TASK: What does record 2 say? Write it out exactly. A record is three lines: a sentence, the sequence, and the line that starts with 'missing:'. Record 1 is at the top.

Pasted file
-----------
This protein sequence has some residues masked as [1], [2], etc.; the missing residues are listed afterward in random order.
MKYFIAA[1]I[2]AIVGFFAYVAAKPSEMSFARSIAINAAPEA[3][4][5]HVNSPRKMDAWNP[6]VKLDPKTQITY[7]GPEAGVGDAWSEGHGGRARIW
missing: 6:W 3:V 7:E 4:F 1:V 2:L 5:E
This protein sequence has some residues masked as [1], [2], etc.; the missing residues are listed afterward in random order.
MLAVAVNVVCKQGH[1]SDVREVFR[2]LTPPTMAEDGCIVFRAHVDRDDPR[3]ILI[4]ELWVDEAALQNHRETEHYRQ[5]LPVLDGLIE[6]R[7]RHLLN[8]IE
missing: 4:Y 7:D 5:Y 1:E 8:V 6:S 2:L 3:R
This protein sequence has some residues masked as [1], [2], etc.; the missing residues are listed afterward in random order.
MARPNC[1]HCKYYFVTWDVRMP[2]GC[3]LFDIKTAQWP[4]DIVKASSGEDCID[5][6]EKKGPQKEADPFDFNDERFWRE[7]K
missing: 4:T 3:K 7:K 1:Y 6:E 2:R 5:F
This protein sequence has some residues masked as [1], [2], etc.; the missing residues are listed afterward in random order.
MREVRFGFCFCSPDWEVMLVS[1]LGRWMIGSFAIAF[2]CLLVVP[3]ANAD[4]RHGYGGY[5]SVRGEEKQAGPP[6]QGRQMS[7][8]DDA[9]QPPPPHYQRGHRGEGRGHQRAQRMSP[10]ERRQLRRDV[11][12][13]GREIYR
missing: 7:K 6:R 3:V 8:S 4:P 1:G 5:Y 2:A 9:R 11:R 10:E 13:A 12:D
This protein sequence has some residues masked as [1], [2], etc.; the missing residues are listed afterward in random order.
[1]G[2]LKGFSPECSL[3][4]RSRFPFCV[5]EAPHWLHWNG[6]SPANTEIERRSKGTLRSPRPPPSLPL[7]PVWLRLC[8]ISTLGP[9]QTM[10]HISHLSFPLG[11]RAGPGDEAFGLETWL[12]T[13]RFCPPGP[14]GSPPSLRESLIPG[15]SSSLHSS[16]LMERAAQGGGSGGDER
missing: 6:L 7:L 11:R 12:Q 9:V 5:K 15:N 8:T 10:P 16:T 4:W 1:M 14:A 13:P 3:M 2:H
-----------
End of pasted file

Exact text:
This protein sequence has some residues masked as [1], [2], etc.; the missing residues are listed afterward in random order.
MLAVAVNVVCKQGH[1]SDVREVFR[2]LTPPTMAEDGCIVFRAHVDRDDPR[3]ILI[4]ELWVDEAALQNHRETEHYRQ[5]LPVLDGLIE[6]R[7]RHLLN[8]IE
missing: 4:Y 7:D 5:Y 1:E 8:V 6:S 2:L 3:R